FIREBLIGHT IN PERRY PEARS AND CIDER APPLES IN THE SOUTH WEST OF ENGLAND

D.C. Gwynne
Fireblight was first recorded in the South West of England in 1971 but did not become widespread until 1978. The disease was well established and regarded as endemic in 1980. The main economic hosts are perry pear, in which the disease is usually fatal, and cider apples where, even though widespread, the infection travels slowly and is usually confined to the flower trusses or shoot tips. Crataegus ocyacantha is also a host and a major source of infection.

Trials were started in 1981 to establish whether the disease could be controlled by spray chemicals. Streptomycin was used as the standard and compared with various synthetic bactericides and copper compounds. A survey of blossoming time was also conducted in 1983 from which there are clear indications of the importance of blossoming time to infection conditions. These observations could be of vital importance in the development of any predictive scheme which in turn could be essential to the development of economic control measures. The economic importance of fireblight in fruit production in the South West of England is outlined and the results of trials to date are given.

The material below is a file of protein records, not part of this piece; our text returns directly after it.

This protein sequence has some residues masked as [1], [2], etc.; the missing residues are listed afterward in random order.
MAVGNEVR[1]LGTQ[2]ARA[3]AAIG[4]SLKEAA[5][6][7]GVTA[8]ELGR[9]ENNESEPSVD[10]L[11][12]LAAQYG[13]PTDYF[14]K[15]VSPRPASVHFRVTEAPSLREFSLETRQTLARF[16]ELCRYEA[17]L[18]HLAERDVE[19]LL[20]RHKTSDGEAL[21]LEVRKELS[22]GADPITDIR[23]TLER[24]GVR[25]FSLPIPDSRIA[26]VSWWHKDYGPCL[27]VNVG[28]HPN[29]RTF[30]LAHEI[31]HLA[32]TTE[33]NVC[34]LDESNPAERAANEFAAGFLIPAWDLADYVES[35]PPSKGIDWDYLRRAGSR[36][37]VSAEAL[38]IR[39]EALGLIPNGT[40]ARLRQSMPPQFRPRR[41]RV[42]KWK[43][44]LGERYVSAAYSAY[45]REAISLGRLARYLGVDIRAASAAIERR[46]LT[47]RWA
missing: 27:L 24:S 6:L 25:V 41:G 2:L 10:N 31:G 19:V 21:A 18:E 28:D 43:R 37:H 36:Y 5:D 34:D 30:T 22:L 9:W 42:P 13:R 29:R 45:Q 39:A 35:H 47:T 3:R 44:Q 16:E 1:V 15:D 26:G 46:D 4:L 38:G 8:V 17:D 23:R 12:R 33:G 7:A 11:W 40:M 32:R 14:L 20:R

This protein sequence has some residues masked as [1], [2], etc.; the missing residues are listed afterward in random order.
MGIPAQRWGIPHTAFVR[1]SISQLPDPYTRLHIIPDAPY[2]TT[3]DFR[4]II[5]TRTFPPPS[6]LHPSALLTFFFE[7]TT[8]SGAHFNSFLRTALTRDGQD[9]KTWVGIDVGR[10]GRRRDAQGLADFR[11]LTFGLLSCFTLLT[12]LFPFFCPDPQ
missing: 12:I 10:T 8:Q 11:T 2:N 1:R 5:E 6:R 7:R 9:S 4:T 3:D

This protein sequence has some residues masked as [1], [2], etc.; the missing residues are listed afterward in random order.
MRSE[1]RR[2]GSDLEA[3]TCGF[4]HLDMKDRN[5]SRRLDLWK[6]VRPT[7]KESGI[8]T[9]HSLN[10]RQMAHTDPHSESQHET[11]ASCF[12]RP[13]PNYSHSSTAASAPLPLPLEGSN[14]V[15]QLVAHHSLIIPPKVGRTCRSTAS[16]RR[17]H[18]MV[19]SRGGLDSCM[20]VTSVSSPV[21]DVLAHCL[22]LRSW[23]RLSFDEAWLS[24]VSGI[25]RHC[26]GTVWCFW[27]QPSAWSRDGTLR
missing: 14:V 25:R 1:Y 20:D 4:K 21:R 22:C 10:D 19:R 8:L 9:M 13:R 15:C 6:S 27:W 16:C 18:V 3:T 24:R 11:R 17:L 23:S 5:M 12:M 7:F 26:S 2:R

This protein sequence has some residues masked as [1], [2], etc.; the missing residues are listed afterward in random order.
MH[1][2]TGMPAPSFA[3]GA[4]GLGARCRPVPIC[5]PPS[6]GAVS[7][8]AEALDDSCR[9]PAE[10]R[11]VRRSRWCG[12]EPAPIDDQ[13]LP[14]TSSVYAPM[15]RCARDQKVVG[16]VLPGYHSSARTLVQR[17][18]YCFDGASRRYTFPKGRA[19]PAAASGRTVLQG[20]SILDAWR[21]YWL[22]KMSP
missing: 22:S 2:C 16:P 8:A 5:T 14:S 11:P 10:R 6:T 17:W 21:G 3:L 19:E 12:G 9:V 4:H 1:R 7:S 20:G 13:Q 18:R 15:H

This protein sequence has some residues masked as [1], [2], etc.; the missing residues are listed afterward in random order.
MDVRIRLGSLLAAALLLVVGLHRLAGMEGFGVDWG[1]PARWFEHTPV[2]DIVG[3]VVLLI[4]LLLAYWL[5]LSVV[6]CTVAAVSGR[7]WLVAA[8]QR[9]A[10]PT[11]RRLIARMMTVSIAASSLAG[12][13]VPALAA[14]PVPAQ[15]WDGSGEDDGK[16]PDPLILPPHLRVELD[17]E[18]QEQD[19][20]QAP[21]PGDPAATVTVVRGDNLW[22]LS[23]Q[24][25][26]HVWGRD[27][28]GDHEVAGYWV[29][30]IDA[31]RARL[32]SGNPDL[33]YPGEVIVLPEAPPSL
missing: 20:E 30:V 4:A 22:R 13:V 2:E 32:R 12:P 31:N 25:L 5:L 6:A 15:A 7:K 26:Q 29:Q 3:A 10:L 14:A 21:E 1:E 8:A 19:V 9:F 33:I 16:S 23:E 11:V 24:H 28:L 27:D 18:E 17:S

Gwynne, D.C. (1984). FIREBLIGHT IN PERRY PEARS AND CIDER APPLES IN THE SOUTH WEST OF ENGLAND. Acta Hortic. 151, 41-48
DOI: 10.17660/ActaHortic.1984.151.4
https://doi.org/10.17660/ActaHortic.1984.151.4

Acta Horticulturae